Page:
Embattled Theresa May arrives at Conservative Party conference in Manchester


The poll has Ruth Davidson, leader of the Scottish Conservatives, hot on Johnsons's heels with 19 per cent of the vote, followed by high-profile backbencher Jacob Rees-Mogg (17 per cent).

The British newspaper The Telegraph said in a previous report that many had urged British Prime Minister Theresa May to dismiss British Foreign Minister Boris Johnson from office following what they saw as a challenge after publishing a 4,000-word essay in which he envisioned his own vision For Britain's exit negotiations from the European Union (BRIC).

"When members are asked directly to choose who they would like to see as the next party leaders, however, it is Boris Johnson who comes out on top - despite him being the candidate to bring out the largest difference between Remainers and Leavers".

On Friday, he praised a speech by May in which she set out her plan for a roughly two-year transition period after Brexit.

With regards to the single market, Mr Johnson said the United Kingdom should not pay for access after March 2019, and neither should it commit to mirroring European court rulings in exchange for access.

Transport Secretary Chris Grayling also sought to play down any suggestion the Cabinet was not fully behind the Prime Minister.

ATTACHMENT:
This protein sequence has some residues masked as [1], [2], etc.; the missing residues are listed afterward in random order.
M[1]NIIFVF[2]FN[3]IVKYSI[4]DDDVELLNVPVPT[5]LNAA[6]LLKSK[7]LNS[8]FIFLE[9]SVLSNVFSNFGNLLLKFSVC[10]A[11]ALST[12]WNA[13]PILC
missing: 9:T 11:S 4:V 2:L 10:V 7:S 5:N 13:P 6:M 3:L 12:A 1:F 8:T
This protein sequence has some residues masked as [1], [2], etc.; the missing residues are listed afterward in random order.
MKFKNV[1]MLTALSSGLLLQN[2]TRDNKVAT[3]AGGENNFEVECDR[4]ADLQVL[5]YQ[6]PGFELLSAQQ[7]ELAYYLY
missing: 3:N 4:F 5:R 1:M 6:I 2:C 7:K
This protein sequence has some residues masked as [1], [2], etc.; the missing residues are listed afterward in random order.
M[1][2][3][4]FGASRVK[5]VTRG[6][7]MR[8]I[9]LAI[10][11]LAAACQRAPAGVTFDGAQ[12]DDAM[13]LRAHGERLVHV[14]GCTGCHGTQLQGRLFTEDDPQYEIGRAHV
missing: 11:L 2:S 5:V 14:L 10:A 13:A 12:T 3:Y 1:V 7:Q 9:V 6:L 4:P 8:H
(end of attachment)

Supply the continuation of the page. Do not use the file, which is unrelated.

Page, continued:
In an interview with The Sun he said: "I want people to be paid more".

Earlier this month, some of Johnson's cabinet colleagues said he was "backseat driving" on Brexit.

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But Scottish Conservatives leader Ruth Davidson appeared to take a swipe at the Foreign Secretary.

While taking part in a national day of campaigning, Labour leader Jeremy Corbyn said the latest intervention by the Foreign Secretary demonstrated the Prime Minister was not in control of Brexit strategy.

A new row has broken out in the upper ranks of the Conservatives just as it gears up for its annual party conference in Manchester.

"It seems a pretty dysfunctional government".

"What I have always said is that we will pay for things that are reasonable, scientific programmes".

Meanwhile, Scotland's Europe minister, Alasdair Allan, has said Scotland's relations with Nordic countries will become more important as a result of Brexit.

"So, my determination to act on those concerns, and crucially, to fulfil the promise of my first speech on the steps of Downing Street, is greater than ever".